With the Mr. Beer kits, I struggle to find much to write about, as the processes so closely match from batch to batch, but I did run into some issues with this batch.  After a couple of days in the Keg, I didn’t feel like the beer had begun fermenting at all.  I tasted the wort, and it didn’t seem to have changed at all — though I really couldn’t tell one way or the other.  I figured I should take action before the whole batch went bad, so I decided to steal one of the yeast packets from a different kit.

The yeast packets are all generic, so I’m assuming the yeast is the same for every batch of Mr. Beer brew.  I borrowed the yeast from my Blonde Ale.  I won’t elaborate for now, but I’ll explain how I made up for the loss when I write up my Blonde Ale blog.

Anyways, the second packet of yeast seemed to do at least a little something.  I wouldn’t say there was much action in the Keg, but I could finally smell that alcohol was being created (one of the bonuses of using a small closet, I guess).

Bottling went smoothly.  Again, I used an 8 pack of the plastic one liter bottles.

Drinking the Linebacker Doppel Bock

It’s currently Summer, and dark beers aren’t exactly thirst quenching, but I can say that this is easily my best Mr. Beer brew thus far.  The darker beer has quite a bit of flavor, while being smooth and inoffensive, as seems to be my impression of Mr. Beers in general.

About Doppel Bocks

From Wikipedia: It has a very strong malty aroma, with some toasty aromas. Some alcohol aroma may be present, and darker versions may have a chocolate-like or fruity aroma. The flavor is very rich and malty, with toasty flavors and noticeable alcoholic strength. Most versions are fairly sweet, due to little or no hop flavor.

From BeerAdvocate: have a very full-bodied flavor and are darker than their little Bock brothers and sisters and a higher level of alcohol too. They range in color from dark amber to nearly black, and dark versions often have slight chocolate or roasted characters.

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Something a little different on the Making Homebrew blog. I’ve got a guest post! I wrote a while back about my purchase of the Deluxe Mr. Beer Kit, and I decided that it would be helpful to have somebody else brew a couple of the eight different beers that were included.

I’ve enlisted the help of friend and fellow beer brewer Travis.  What follows is a nice step by step account of the creation of a Mr. Beer beer.  Travis has brewed several Mr. Beer kits in the past, and has a few techniques that I have not yet adopted!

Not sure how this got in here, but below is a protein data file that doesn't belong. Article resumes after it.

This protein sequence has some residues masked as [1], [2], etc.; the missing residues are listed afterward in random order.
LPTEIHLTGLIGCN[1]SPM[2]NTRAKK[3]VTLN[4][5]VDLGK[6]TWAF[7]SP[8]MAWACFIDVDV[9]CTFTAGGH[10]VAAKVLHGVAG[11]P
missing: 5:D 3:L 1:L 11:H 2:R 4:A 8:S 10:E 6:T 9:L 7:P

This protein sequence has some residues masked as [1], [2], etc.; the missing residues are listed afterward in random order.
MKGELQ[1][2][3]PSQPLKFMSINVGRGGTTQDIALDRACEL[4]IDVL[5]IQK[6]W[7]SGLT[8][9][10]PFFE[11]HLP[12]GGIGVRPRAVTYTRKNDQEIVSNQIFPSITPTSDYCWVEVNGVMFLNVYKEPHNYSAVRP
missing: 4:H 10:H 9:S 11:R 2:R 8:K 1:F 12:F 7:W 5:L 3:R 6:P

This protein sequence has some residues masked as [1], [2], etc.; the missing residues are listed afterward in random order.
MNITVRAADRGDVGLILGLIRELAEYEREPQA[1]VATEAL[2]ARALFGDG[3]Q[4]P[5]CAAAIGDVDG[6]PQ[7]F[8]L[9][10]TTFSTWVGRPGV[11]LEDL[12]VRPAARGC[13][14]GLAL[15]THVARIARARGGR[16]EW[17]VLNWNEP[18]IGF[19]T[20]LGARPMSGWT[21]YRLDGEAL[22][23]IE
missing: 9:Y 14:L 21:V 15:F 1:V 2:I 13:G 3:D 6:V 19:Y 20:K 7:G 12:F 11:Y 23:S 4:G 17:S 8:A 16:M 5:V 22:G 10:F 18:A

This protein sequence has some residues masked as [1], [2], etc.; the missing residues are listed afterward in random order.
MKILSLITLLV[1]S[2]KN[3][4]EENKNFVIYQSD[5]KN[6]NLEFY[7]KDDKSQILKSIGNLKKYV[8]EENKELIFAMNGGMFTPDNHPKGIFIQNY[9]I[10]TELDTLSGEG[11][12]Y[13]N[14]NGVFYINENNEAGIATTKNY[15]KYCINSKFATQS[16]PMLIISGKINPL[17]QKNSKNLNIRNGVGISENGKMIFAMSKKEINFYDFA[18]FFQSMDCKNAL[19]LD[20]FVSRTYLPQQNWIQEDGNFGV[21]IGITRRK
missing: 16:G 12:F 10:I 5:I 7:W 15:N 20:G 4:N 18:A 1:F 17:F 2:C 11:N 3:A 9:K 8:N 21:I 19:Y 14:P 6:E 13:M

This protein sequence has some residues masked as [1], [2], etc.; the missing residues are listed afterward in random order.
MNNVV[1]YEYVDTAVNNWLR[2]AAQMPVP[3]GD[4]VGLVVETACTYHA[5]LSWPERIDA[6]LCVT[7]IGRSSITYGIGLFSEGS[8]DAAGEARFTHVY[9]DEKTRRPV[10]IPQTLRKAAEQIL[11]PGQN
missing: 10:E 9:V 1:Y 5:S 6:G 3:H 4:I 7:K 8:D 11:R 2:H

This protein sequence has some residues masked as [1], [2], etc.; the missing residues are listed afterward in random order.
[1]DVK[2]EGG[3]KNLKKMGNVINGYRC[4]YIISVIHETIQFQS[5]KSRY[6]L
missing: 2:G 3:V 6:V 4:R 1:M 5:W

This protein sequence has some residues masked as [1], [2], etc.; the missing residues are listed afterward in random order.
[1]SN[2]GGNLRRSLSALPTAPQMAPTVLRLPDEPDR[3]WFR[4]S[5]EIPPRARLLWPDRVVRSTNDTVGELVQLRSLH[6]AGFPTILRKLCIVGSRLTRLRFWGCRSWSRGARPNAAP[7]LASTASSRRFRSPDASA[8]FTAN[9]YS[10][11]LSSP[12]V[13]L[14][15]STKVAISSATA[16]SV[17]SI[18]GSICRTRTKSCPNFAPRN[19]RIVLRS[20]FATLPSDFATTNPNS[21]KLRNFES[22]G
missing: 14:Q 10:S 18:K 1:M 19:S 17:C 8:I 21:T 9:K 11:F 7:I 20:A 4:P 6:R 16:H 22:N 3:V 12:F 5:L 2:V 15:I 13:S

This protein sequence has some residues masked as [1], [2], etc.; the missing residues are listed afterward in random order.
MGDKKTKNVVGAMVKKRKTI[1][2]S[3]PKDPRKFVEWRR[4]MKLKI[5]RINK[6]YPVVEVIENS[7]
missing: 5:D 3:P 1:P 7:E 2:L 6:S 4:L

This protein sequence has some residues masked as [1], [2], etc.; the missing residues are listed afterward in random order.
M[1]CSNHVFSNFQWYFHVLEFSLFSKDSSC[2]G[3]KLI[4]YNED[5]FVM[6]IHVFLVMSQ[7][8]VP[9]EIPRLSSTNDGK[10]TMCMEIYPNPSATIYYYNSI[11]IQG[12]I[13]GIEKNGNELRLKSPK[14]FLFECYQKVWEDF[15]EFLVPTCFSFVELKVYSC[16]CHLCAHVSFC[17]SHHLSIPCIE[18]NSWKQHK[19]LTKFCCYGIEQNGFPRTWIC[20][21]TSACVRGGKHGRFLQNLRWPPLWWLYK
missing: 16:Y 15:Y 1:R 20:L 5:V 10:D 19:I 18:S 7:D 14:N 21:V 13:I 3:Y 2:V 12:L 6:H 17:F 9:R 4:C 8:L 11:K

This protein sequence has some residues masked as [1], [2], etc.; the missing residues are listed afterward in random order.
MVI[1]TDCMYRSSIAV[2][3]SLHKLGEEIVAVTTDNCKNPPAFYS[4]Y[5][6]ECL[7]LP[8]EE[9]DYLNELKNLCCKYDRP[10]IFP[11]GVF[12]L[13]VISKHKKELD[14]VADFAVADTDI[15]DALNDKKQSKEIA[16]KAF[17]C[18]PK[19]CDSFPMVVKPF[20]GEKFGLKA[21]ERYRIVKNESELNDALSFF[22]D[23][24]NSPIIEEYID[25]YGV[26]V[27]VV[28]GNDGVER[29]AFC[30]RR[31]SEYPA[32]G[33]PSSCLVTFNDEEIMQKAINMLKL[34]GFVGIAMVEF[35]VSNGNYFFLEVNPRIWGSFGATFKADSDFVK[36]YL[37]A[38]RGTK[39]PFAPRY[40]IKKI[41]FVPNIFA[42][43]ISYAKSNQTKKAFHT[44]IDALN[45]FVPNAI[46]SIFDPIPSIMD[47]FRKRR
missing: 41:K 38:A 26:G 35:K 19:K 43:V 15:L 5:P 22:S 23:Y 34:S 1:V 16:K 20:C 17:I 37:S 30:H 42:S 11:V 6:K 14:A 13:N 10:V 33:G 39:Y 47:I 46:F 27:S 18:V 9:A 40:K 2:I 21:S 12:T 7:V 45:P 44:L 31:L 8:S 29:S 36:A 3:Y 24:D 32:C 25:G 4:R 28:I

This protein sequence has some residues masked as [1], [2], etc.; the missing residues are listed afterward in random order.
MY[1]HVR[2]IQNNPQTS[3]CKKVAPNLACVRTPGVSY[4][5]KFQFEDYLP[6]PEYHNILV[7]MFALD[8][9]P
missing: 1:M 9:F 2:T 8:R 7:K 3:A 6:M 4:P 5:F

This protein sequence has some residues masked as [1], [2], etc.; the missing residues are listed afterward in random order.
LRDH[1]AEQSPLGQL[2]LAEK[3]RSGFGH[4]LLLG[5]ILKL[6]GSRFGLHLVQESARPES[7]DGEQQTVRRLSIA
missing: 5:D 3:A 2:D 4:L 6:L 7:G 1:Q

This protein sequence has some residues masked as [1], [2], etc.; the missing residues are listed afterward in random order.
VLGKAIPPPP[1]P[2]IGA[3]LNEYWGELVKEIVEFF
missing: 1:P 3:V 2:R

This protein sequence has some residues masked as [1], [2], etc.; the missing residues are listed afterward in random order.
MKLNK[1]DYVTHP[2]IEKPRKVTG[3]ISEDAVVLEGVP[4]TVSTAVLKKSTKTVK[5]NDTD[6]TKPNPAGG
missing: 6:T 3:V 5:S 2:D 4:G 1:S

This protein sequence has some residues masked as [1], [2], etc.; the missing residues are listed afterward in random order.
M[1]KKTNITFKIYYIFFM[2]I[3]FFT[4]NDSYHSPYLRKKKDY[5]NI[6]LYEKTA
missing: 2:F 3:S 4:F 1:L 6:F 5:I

The following is a guest blog from Travis, webmaster of Scroll Saw Villiage

Brewing a Mr. Beer Octoberfest Vienna Lager

I’ve brewed a number of Mr. Beer kits in the past.  Its a quick and easy way to make a batch of beer, especially when you’re short on time or space.  This time, I’m making up a batch of Octoberfest Vienna Lager.  This a basic ingredient kit from Mr. Beer.  The refill kit comes with a pre-hopped malt extract, yeast packet hidden under the lid, booster, and a sanitizer.  The instructions came with my original kit.  I’ll deviate a little from the instructions provided with the Mr. Beer kit.  I just found these techniques easier.

First, gather all of your utensils.  Naturally, you’ll need your Mr. Beer keg.  You’ll also need a pot, a large bowl, a saucer plate, measuring cup (1 cup), can opener, a whisk (optional), stirring spoon, and a spatula.

The first thing I do whenever using a Mr. Beer kit is to rinse out my keg.  Dust and other debris may accumulate while in storage.  I certainly don’t want to find a dead spider in my beer.  Just a quick rinse under the faucet and a wipe-down (inside and out) with a soft washcloth does the trick.  Don’t use soap! You’ll notice that I don’t have the spigot in place yet.  I store my spigot, o-ring seal, and nut inside the keg while in storage to prevent mold.  I’ll also rinse these off separately before assembling.  I’ll also open the spigot and let water run through.  I don’t have to get too crazy, just get the dust out.